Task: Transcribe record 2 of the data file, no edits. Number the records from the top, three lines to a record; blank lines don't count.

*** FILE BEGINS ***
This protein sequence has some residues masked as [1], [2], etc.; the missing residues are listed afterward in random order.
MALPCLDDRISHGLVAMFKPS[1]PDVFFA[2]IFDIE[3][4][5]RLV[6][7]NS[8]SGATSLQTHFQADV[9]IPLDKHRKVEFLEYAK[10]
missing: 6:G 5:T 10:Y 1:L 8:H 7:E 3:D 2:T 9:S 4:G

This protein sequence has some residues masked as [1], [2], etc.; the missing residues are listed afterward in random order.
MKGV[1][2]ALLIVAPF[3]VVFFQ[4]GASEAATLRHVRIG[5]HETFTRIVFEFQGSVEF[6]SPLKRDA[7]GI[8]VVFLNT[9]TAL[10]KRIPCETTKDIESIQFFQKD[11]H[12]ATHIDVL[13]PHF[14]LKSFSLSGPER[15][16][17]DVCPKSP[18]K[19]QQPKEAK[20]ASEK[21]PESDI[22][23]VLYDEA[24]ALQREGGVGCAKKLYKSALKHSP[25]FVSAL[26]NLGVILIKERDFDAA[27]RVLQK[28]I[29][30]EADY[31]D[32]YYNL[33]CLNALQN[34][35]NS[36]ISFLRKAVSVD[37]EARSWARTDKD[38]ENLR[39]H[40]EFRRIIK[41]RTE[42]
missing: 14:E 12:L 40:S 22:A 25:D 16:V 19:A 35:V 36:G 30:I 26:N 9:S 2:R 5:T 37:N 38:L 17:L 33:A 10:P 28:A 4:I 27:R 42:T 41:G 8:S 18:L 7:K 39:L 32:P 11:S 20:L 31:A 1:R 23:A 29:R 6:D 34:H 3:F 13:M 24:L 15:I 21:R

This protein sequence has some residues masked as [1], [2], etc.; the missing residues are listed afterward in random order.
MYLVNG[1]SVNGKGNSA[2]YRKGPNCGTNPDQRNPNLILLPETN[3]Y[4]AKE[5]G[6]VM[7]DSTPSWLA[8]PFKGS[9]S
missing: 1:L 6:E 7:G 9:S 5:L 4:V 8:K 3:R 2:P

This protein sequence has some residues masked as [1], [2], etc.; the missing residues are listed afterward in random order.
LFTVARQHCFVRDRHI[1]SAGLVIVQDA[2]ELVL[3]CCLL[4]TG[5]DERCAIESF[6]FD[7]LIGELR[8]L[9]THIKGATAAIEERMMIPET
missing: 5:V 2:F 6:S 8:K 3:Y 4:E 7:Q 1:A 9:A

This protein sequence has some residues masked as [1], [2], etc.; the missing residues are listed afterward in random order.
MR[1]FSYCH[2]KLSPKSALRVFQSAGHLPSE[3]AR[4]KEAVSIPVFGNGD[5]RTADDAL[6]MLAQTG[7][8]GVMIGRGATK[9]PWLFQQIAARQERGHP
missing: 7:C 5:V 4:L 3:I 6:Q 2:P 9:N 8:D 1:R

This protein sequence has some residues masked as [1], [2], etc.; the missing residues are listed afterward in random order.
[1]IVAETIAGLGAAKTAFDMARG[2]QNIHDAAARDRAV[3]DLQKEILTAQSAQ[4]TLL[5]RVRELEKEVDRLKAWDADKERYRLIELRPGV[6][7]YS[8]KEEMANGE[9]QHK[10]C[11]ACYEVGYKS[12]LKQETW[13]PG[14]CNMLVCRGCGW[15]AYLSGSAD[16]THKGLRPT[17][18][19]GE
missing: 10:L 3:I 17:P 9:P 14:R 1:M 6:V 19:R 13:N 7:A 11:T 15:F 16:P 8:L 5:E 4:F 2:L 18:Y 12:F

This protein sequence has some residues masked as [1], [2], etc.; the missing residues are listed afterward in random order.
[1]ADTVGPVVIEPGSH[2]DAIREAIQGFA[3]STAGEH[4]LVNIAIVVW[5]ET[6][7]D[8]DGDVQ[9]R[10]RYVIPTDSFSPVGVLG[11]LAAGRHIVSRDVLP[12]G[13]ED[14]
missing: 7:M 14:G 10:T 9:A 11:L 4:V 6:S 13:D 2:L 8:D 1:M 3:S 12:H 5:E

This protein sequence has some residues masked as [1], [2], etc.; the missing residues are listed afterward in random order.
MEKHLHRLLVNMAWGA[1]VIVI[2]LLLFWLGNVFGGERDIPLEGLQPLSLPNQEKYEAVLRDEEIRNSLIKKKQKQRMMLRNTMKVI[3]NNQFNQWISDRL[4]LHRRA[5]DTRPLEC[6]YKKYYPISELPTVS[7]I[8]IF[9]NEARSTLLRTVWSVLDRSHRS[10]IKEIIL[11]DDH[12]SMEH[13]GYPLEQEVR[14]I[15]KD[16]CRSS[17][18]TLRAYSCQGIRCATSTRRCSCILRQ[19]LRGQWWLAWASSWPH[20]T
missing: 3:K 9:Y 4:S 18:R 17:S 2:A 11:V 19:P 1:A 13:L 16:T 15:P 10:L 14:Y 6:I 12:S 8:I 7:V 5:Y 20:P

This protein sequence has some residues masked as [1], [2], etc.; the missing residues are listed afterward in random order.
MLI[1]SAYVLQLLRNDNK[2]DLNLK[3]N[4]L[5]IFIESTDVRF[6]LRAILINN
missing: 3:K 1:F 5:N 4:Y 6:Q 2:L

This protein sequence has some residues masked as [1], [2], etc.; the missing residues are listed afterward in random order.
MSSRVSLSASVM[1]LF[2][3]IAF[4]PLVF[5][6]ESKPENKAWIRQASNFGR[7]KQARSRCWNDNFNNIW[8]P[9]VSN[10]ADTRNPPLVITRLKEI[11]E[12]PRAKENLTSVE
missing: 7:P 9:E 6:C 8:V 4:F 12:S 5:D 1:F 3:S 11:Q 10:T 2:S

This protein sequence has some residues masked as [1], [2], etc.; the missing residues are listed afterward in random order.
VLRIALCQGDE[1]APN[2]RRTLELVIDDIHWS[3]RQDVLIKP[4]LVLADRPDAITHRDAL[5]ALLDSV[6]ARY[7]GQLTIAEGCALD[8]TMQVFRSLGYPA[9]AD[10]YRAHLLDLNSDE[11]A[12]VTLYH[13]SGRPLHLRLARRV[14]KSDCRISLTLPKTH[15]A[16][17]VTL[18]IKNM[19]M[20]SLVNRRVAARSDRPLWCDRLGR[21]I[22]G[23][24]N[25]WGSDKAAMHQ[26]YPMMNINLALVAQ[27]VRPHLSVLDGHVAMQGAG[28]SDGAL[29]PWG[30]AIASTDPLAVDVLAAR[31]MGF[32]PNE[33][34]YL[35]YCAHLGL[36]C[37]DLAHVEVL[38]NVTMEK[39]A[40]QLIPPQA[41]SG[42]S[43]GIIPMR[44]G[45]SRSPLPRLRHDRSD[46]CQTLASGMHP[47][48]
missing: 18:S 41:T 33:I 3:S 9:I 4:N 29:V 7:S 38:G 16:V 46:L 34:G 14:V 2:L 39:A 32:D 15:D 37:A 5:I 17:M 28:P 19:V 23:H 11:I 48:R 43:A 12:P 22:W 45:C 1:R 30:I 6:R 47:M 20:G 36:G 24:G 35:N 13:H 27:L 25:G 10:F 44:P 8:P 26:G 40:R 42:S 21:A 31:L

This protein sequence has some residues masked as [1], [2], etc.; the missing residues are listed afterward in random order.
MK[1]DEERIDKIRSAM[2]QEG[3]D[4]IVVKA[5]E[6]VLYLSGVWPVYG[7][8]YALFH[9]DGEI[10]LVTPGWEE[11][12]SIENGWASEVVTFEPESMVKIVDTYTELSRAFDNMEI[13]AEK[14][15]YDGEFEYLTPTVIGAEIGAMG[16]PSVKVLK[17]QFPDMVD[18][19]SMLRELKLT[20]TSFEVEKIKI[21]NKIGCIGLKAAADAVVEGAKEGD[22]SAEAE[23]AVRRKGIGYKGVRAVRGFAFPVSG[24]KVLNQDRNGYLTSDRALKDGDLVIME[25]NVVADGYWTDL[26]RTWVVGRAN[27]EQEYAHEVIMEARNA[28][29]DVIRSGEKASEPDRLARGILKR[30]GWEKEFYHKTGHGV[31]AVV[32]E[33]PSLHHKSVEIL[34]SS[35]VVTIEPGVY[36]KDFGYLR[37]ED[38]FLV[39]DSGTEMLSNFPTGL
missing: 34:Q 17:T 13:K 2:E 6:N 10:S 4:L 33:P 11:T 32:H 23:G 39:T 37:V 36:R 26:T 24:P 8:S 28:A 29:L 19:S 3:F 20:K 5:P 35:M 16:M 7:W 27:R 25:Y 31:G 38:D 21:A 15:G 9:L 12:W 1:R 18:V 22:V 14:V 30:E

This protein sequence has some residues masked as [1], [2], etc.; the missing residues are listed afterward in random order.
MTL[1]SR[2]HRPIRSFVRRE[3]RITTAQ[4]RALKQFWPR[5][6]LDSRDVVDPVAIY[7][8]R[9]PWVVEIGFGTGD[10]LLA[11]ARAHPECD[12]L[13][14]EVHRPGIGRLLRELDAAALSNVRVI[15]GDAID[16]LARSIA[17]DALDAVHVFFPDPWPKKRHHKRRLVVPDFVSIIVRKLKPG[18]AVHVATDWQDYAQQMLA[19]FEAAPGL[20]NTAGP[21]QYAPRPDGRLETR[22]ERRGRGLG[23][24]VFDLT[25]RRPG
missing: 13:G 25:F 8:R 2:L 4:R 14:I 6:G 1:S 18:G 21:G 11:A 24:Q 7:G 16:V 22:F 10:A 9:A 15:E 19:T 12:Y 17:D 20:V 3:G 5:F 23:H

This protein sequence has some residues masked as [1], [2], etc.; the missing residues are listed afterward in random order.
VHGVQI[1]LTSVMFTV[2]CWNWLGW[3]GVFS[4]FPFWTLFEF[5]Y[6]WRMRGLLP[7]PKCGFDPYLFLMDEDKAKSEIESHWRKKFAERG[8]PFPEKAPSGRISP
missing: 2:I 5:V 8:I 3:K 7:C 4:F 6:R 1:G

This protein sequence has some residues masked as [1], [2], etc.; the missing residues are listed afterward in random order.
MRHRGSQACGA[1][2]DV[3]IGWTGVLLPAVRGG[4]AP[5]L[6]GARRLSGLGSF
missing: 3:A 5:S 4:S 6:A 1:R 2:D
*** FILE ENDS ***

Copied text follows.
This protein sequence has some residues masked as [1], [2], etc.; the missing residues are listed afterward in random order.
MKGV[1][2]ALLIVAPF[3]VVFFQ[4]GASEAATLRHVRIG[5]HETFTRIVFEFQGSVEF[6]SPLKRDA[7]GI[8]VVFLNT[9]TAL[10]KRIPCETTKDIESIQFFQKD[11]H[12]ATHIDVL[13]PHF[14]LKSFSLSGPER[15][16][17]DVCPKSP[18]K[19]QQPKEAK[20]ASEK[21]PESDI[22][23]VLYDEA[24]ALQREGGVGCAKKLYKSALKHSP[25]FVSAL[26]NLGVILIKERDFDAA[27]RVLQK[28]I[29][30]EADY[31]D[32]YYNL[33]CLNALQN[34][35]NS[36]ISFLRKAVSVD[37]EARSWARTDKD[38]ENLR[39]H[40]EFRRIIK[41]RTE[42]
missing: 14:E 12:L 40:S 22:A 25:D 16:V 19:A 35:V 36:G 30:I 26:N 9:S 2:R 5:T 37:N 38:L 17:L 33:A 10:P 28:A 4:I 27:R 42:T 41:G 8:S 18:L 7:K 39:L 32:P 11:S 20:L 31:A 1:R 23:A 29:R 6:D 34:H 3:F 13:M 24:L 15:I 21:R